The front of the Haus der Kunst in Munich is covered in printing plates. The wave of monumental curtains, made from 10,000 German and Nigerian plates used in offset printing, is longer than a football field. It is the handiwork of Ghanaian artist El Anatsui, one of a number of new works he created for his largest and most comprehensive retrospective to date, “El Anatsui: Triumphant Scale,” on view through July 28 at the German museum.
El Anatsui was already an established artist when he came across a bag of bottle caps that would change his life forever. After years working as a sculptor in wood, he began to create massive three-dimensional artworks made of used bottle caps. When woven together with copper thread, the caps would transform into tapestries of color and light the artist calls “blocks.”
Now, the artist employs dozens of assistants at his Nigeria studio to help create these works, and in an episode of Art21’s “Extended Play” series, viewers can go behind the scenes of his artistic process. “I try to impress upon them that a studio is a sacred place,” El Anatsui tells Art21, explaining that although he has lots of help to assemble the immense textured works, ultimately he is involved in every step of the production.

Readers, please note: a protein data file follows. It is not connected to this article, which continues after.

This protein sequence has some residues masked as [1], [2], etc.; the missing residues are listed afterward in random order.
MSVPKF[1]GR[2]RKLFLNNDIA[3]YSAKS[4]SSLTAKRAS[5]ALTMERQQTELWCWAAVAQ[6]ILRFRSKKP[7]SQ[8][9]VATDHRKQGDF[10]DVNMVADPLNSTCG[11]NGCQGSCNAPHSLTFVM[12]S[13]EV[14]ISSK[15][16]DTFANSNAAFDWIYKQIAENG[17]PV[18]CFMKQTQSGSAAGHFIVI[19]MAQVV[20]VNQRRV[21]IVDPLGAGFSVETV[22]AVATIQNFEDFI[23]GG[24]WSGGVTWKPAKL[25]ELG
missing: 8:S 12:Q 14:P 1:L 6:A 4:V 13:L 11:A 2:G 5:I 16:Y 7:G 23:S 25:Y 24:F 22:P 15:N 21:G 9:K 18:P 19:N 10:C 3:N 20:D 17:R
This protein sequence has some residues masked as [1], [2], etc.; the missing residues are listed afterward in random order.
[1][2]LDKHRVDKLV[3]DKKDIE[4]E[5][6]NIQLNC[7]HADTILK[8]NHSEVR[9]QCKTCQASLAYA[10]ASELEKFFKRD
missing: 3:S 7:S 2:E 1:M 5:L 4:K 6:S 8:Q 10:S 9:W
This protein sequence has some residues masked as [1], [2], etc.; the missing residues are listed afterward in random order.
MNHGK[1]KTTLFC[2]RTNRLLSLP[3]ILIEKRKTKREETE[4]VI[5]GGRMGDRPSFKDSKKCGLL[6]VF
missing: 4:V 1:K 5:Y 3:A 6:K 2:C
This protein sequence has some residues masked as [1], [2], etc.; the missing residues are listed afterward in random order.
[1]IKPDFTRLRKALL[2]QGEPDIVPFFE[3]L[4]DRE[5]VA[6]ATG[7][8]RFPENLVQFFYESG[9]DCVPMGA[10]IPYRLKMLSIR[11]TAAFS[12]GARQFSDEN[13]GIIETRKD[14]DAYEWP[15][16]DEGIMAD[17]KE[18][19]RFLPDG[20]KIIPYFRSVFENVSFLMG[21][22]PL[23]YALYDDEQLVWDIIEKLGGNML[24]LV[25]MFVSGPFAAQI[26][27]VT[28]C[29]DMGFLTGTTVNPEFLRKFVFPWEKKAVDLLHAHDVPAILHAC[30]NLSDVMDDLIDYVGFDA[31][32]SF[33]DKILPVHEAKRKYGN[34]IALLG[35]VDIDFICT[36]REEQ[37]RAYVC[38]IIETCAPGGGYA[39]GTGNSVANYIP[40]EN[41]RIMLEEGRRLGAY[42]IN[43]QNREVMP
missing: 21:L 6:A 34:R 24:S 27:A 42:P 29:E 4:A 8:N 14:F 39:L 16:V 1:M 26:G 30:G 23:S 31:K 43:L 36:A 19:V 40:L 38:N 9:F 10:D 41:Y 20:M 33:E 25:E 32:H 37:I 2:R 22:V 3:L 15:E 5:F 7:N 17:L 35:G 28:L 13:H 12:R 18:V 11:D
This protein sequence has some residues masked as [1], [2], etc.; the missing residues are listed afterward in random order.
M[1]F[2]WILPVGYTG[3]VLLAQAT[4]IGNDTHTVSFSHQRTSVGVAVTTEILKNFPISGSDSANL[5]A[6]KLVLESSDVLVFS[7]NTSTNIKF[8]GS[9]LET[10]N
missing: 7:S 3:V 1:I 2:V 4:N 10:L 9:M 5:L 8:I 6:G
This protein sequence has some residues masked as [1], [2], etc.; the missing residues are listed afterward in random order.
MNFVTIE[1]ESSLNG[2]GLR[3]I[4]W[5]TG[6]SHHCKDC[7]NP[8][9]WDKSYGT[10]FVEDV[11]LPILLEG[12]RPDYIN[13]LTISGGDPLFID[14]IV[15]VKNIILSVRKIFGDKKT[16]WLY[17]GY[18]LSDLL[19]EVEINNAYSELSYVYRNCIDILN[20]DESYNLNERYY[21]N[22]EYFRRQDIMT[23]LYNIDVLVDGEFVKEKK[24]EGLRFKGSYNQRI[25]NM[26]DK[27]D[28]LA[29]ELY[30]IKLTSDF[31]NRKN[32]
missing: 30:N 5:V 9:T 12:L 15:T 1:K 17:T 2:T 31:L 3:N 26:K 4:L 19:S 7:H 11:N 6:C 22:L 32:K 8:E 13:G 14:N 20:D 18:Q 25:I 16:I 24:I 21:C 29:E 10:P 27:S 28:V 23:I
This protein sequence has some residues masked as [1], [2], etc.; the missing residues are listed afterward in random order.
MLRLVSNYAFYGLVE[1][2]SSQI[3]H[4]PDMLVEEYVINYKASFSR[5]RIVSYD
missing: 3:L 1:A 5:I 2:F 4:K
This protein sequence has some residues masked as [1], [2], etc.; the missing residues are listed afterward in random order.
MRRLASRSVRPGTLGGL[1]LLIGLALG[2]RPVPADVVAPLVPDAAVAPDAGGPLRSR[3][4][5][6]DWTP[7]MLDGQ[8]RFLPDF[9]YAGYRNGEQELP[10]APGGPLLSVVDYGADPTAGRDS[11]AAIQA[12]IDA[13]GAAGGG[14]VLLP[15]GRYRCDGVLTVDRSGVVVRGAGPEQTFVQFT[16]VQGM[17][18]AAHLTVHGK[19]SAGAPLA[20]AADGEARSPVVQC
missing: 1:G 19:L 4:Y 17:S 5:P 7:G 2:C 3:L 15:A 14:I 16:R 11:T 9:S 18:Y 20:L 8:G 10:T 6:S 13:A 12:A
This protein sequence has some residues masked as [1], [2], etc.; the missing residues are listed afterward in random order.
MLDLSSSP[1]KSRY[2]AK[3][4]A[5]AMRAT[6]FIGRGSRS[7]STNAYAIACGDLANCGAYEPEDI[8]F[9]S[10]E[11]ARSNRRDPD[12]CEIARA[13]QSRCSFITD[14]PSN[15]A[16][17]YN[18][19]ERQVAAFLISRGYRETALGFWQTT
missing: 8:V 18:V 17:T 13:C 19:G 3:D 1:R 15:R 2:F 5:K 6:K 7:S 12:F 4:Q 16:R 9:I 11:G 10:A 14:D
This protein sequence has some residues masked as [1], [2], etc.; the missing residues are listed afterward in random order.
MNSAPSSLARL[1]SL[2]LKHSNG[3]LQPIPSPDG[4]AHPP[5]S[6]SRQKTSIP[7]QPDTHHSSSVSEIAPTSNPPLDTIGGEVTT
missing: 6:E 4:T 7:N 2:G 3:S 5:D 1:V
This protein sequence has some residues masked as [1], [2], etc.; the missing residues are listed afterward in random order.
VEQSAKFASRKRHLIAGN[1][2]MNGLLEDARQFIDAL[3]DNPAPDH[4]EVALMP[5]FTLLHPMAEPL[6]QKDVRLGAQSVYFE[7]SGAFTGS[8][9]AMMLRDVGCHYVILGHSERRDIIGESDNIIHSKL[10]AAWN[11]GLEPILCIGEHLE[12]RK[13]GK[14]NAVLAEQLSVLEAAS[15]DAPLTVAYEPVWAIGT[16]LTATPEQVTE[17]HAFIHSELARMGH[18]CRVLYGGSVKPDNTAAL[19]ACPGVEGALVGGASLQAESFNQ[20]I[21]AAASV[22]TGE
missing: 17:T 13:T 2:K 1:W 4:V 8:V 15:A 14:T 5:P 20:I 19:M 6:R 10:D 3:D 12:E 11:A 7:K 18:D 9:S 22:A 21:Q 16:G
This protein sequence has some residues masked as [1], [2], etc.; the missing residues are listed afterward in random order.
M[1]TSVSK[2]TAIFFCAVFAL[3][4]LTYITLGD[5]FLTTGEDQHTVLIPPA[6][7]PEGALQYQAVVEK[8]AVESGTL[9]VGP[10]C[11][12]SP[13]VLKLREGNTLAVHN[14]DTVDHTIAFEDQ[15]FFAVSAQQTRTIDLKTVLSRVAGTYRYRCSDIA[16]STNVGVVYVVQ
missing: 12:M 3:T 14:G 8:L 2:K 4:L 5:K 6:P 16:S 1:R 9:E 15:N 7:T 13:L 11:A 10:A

“For each new pattern or texture… I show them how it’s done,” he notes. “As an artist, if you don’t maintain physical contact… the work might end up not having a soul.”
The “blocks” formed by sewing together various materials are extremely mutable, so for different exhibitions, the artist can deconstruct and re-contextualize colors and patterns as he chooses. The result is “a very large bank of effects, of textures—that can trigger off new ideas,” he says.
The Haus der Kunst show is especially momentous as it was the last show organized by the artist’s friend and legendary…
Read the full article at https://news.artnet.com/exhibitions/art21-el-anatsui-1609927